Richard and Diane Rider have been on the road together for 30 years this summer.
“Richard and I met at a famous meeting spot in San Diego in the early 1970s: MCRD on a Friday night!” Diane said. “It was during the Vietnam War, and the Officers’ Club had music and dancing. All the single young women – especially teachers, secretaries and nurses – would go. I had just taken a teaching position and was beginning that week. Richard was a Navy lieutenant just back from a Vietnam deployment.”
It was “like” at first sight, she said. “During that time, it was popular for women to wear wigs,” she said. “On the night we met, I was wearing this killer blonde wig. Many years later, I asked him if he would have invited me to dance if I had not been so obviously blonde. His diplomatic answer was: ‘We’ll never know, will we?’ I think one of the things that has made our relationship so special is that we both think we have the better deal.”
They were married in 1975. While Richard, who remained in the Navy Reserve for 22 years after active duty, was building a career as a stockbroker and financial planner, Diane continued in her new teaching position.
“I taught from 1971 until 2003 in the Sweetwater Union High School District,” she said. “I taught English as a Second Language as well as honors English. I loved it all. People say one of the great things about being a teacher is students come back and thank you. Well, that’s nice of course, but for me, the joy of teaching was working to make it all come together.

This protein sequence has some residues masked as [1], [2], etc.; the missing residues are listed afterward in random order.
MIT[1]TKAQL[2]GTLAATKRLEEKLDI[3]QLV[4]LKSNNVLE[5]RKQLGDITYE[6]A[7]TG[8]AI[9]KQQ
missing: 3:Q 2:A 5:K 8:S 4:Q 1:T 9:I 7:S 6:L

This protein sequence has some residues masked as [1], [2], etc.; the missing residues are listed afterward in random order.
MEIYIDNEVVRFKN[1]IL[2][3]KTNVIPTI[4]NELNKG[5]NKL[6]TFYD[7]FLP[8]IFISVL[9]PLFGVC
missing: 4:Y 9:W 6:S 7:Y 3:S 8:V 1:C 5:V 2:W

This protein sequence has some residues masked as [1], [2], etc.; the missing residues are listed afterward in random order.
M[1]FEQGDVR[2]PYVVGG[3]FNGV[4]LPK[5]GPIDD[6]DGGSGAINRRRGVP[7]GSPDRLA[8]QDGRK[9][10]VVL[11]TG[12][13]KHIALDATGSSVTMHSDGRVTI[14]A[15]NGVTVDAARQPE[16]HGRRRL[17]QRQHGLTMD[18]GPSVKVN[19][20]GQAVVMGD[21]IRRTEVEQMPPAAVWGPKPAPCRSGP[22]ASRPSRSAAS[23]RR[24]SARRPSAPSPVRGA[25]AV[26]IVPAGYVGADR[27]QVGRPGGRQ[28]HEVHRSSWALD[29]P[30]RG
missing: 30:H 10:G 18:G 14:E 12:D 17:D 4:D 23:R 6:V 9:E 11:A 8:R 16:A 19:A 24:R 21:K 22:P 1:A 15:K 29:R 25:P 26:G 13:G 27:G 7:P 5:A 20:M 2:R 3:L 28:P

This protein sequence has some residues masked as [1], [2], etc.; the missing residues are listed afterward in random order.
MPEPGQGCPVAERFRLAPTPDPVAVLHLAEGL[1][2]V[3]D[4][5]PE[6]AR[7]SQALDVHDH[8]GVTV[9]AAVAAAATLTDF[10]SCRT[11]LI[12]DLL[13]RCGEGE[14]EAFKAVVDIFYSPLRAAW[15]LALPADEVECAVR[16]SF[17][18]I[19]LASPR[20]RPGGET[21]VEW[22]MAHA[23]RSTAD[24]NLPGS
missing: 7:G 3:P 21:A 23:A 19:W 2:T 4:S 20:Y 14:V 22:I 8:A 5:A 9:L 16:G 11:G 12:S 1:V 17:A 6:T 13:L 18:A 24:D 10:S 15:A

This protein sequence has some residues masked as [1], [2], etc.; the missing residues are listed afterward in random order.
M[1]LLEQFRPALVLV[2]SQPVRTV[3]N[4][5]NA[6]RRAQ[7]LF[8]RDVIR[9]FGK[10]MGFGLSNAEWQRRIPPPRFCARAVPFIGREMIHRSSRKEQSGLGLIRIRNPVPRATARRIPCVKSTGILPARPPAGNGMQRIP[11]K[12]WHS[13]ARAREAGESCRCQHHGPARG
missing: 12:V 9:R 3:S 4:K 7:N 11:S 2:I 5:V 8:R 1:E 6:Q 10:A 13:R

“During that time,” she said, “I did a lot of work with teacher training both in the district and with San Diego State University. I taught at SDSU and am now on the faculty as a supervisor of student teachers.”
Command of the subject, of course, is a given, but how would a mentor and supervisor advise a young teacher in taking command of the classroom?
“The key is to be prepared and proactive in discipline,” she said. “When teachers have a coherent, comprehensible, engaging lesson, then discipline is not such an issue. It’s when a teacher or a politician doesn’t know the material, or doesn’t have a plan and ‘wings it,’ that trouble arises.”
Richard Rider, as a candidate for several offices over the years, including this one, has positioned himself in a politically independent way, as a “Taxpayer Advocate.”
“If his goal were to be popular and become a professional politician, he would have affiliated himself with the mainstream,” Diane said. “People have urged him to do just that. But Richard is the most principled person you will ever meet and he will not sell out if that is what it takes to be elected. It was the mainstream that got us into this mess. It is the mainstream that is piling debt onto the next generation.”
Journalist, author and educator Michael Grant has been putting his spin on San Diego, and the city putting its spin on him, since 1972. His Web site is at www.michaelgrant.com.